January Book Review: Children of Blood and Bone by Tomi Adeyemi

Well, this was a short journey to rediscover my love for fiction- I stayed up until midnight a couple of weeks ago, finishing this amazing novel, Children of Blood and Bone by Tomi Adeyemi. I haven’t had that feeling of complete immersion in any reading for years- it felt so good! There are a few different factors that I think contributed to my sudden enthrallment, but a big one is the nostalgia that hit me- I remember reading Harry Potter and The Golden Compass and all these amazing YA novels when I was younger and this new type of YA fantasy just really brought me back while adding some amazing new themes and elements. Let me go into some more detail, and be warned, spoilers- minor, but still- ahead.

Let me begin with a quick blurb of what the book is about. It’s the first in a trilogy, following Zélie, a powerful and head strong young black woman with a tragic past. Zélie’s mother died at the hands of a vengeful king’s massacre as part of an attempted genocide to eradicate magic wielders, also called diviners. With the death of her mother and the disappearance of her people’s magic abilities, Zélie and her family are persecuted, and it’s only with a surprise run-in with the princess that Zélie sees a glimpse of hope for the return of magic and a chance to make her community whole again.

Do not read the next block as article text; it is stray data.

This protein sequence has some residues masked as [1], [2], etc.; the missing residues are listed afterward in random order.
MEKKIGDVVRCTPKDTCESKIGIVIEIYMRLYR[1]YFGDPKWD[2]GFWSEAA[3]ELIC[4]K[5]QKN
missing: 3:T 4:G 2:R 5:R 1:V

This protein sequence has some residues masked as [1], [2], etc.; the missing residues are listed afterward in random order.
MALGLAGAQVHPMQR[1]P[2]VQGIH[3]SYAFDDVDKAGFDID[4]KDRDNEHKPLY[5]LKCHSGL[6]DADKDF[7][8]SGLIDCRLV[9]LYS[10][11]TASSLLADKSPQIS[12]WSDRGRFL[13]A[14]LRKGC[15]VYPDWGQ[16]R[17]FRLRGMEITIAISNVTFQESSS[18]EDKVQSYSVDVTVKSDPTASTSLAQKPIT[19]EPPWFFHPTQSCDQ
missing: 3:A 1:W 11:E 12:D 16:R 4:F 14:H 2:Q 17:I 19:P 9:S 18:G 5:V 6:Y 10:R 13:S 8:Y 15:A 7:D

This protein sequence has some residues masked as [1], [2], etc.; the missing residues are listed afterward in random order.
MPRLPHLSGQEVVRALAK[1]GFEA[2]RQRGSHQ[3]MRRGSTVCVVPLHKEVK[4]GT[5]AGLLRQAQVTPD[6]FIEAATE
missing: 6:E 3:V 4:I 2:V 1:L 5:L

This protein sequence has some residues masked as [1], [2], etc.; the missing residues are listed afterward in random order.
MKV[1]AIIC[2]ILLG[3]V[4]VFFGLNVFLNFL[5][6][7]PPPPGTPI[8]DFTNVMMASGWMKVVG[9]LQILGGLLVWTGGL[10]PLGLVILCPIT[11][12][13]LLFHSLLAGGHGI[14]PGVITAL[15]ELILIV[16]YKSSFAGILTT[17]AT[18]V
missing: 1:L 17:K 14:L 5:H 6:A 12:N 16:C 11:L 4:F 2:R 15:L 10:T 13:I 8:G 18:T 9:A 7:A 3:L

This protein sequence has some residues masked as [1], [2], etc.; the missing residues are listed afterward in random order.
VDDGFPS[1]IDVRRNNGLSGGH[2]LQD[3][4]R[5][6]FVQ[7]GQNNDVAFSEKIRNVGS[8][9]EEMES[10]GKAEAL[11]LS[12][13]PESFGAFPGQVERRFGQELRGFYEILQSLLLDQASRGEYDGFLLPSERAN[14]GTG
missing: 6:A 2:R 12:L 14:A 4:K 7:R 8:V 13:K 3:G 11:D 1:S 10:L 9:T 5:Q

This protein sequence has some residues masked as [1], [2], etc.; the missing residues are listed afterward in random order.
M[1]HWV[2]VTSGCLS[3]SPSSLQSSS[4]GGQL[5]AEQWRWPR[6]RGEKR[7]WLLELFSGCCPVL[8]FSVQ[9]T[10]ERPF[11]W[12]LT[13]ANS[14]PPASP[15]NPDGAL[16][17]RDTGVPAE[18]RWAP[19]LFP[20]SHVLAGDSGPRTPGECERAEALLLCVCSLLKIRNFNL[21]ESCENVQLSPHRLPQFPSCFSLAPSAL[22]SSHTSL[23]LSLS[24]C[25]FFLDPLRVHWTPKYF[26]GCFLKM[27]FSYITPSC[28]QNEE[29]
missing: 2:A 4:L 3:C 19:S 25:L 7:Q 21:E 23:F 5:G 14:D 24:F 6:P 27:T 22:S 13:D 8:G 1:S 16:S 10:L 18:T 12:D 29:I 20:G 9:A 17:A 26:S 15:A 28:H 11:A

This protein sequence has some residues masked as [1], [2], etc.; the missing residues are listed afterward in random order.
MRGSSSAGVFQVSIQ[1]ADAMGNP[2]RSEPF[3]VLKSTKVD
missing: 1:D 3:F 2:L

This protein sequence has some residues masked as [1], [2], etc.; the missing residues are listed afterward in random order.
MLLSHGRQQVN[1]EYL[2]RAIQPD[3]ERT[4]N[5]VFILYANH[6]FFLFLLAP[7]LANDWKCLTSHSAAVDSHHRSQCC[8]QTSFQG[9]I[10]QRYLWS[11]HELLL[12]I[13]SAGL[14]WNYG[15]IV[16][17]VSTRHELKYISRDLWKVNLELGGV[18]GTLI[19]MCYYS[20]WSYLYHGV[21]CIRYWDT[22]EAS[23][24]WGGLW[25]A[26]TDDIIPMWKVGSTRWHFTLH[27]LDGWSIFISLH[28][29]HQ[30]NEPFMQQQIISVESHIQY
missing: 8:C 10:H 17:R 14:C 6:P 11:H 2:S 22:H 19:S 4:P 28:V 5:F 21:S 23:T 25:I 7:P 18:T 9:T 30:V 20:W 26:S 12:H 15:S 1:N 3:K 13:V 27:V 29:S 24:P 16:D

Quick disclaimer here, I’m not a black woman, I am Hispanic- my commentary is based off what I know of African American history as this novel is about a black woman and the subjugation of her people, and as educated as I try to be on the matter, I understand that I am not black and so I will obviously defer to anyone who is who might disagree with me or have an opposing opinion. I am trying to be respectful as possible in my review, but please feel free to correct me if I’m wrong at all, or if you see an issue with anything I might have written. It is important to me that my blog is as inclusive as possible and I cannot accomplish that without considering the thoughts of those who are much more knowledgable and connected to the topic at hand than I am.

First thing that drew my eye was the black main character. A fact that stands out among the sea of fantasy YA novels with rarely ever any people of color. Zélie is a strong and beautiful black girl, who doesn’t cower down at the sight of soldiers and palace people who prefer to refer to her and her people, diviners, as “maggots.” Zélie is unapologetic and daring, but kind and astute at the same time. She does not allow the king and his henchmen to shame her for her heritage, in fact, she actively protests against them in her small, but powerful, ways- a glare, talking back, and holding her head up high. You can feel that her entire essence is a call to steal, question, and upset. To steal the reader’s breath with her defiant actions. To allow the reader to question the king, his lies, his treatment of diviners. To upset, as Zélie’s emotions scream on the page- can’t help but gravitate towards characters with emotions so strong you can feel it come through the pages. Zélie’s convictions are so powerful they pour out of the book and into you, like you’re a small vessel trying to pick up rain in the middle of a storm. Zélie is the kind of protagonist you’re proud to read about and root for.